“Technology seduces us with its power of invention, and I’ve shown with Cell that at times I’m too weak to resist. So there is also a certain joy in the power of technology, a fascination with the intelligence of machines, and a secret hope for cataclysmic change that runs through my work.” So begins my conversation with Sheldon Pacotti, the science-fiction author and writer of the first two Deus Ex videogames. He’s currently neck-deep in finishing his first game as an independent game designer, the fascinating Cell: emergence, which releases February 9. Cell takes a premise from Fantastic Voyage and tasks players with battling disease from within a sick child’s body.
But this is no schlocky B-movie, and Raquel Welch and the good ship Proteus have been replaced by a landscape of dynamically generating graphics representing the various building blocks of the human body. The game is based on the idea that a complex, lifelike simulation can be created, interacted with, and ultimately changed by those interactions. It’s heady sci-fi stuff, Pacotti’s bread and butter. It’s also fascinating and unprecedented, even in the quirky world of indie games.
Pacotti is bright, energetic, and passionate about technology’s complicated relationship with science. We were able to catch him in the present for a brief moment to chat about voxels, “punk rock” game design, and the need to keep our eyes on the horizon.
/ / /
Tell me about how you conceived the idea. The story, graphics and gameplay—the mix of strategy and shooter, the “massively reactive” mechanics—all strike me as being quite novel.
I started Cell hoping to make a uniquely generative game engine, in which simple rules result in complex imagery and behaviors. It was meant to be fundamentally social, with players contributing rules and objects of their own, exploring vast mathematical possibilities.
Game worlds composed entirely of living particles are a new frontier in my mind, promising a wave of discoveries akin to the exploration of 2D-sprite-based games in the ’80s and the 3D-model-based games of the last decade. I was there when 2D sprites were new, and it’s been great to feel some of that same excitement again. The wonder I felt at 13 putting a space alien in motion on my TI-99 is not so different than what I’ve felt looking into the world of Cell emerging from a handful of rules for growth, diffusion, destruction, and so on.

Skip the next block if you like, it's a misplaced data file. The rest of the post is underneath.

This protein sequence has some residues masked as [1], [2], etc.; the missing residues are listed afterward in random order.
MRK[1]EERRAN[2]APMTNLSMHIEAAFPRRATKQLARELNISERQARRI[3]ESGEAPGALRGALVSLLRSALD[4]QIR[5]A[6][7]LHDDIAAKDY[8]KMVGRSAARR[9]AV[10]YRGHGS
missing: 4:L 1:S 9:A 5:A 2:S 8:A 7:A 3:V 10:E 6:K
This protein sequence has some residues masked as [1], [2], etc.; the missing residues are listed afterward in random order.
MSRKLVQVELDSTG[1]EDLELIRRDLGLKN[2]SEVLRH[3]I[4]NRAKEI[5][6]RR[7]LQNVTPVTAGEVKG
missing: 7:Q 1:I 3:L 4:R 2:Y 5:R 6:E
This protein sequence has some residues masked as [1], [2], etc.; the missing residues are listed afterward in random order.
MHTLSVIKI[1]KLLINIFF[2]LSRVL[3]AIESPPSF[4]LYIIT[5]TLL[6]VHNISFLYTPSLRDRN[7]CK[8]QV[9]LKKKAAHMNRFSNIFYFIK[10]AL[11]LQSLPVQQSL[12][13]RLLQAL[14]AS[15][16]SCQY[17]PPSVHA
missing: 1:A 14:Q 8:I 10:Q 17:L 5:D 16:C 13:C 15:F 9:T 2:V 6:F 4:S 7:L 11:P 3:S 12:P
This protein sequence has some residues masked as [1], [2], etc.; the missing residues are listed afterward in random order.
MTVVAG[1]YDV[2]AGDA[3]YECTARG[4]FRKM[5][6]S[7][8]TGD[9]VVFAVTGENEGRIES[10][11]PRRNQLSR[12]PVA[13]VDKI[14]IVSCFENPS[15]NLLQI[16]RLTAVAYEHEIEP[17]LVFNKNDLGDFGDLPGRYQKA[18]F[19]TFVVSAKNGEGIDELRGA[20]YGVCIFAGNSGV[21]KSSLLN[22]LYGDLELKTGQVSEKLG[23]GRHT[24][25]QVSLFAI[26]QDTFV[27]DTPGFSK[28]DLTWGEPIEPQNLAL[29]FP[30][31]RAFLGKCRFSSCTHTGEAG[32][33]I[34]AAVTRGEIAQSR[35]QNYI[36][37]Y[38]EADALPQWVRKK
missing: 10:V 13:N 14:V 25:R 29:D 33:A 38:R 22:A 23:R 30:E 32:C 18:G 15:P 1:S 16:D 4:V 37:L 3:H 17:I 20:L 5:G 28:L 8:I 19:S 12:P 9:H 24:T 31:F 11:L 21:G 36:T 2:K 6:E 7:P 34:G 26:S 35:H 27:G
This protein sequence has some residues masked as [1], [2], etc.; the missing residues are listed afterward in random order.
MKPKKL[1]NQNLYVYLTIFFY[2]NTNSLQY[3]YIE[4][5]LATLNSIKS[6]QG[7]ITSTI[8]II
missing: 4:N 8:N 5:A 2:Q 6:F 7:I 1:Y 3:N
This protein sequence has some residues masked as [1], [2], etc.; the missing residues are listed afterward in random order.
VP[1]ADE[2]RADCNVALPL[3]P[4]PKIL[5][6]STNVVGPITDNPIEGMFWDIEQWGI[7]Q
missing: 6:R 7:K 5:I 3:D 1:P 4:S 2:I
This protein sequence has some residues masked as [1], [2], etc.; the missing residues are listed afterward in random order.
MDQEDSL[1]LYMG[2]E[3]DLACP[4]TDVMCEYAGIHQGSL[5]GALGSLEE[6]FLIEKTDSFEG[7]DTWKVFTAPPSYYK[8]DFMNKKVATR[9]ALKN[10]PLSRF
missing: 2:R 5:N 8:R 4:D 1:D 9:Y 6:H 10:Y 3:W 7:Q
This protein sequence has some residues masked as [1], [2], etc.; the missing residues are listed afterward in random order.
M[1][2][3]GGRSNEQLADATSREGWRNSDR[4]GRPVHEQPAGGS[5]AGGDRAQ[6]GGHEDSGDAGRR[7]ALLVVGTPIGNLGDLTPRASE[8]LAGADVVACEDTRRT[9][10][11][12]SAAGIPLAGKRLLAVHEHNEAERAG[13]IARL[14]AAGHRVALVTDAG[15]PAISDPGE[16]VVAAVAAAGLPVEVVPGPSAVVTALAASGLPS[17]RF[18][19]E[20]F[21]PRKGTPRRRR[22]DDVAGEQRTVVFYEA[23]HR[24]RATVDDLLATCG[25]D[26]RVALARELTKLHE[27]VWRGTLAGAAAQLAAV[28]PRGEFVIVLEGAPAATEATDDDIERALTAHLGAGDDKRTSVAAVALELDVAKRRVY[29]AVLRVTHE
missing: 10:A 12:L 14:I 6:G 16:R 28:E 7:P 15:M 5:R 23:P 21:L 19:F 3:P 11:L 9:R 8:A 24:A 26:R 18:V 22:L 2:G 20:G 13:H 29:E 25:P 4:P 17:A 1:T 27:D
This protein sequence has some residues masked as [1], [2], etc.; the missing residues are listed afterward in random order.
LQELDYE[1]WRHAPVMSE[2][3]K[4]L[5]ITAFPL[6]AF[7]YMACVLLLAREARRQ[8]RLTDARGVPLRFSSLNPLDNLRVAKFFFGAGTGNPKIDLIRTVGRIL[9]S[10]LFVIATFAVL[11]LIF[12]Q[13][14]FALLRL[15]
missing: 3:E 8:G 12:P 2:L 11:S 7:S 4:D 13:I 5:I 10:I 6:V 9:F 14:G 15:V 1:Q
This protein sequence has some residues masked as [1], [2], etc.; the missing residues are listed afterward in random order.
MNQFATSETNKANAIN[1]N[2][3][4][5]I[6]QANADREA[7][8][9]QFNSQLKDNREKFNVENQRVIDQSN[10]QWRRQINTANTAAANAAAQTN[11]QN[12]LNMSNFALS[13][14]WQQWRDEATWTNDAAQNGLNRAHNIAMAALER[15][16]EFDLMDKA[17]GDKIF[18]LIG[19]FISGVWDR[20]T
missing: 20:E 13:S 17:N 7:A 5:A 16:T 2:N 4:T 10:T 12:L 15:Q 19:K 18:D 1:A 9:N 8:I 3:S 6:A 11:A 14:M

I’ve always had a perverse faith that computation would give birth to a new form of life. The technology behind this game, inspired by Conway’s Game of Life, is exactly that, and the design, by osmosis, expresses the same theme.
There’s a definite thematic bent to your work in videogames—as the writer of the first two Deus Ex games, and now in Cell. You seem to deal in futurism, the complex relationship between machines and humans, and the general complications of new technology. What other threads do you see carrying through your work?
Well, I do take technology personally. I have to submit to machine culture every time I sit down to write some code, and at different stages in my life this has been my interface with human society. It can be deadly to the soul. When I write about machines encroaching upon humanity, I’m imagining myself submitting to the cold logic of the computer. This is also a theme that runs through a new novel I’ve been shopping around that focuses on the genetic engineering of the human brain to make it more useful.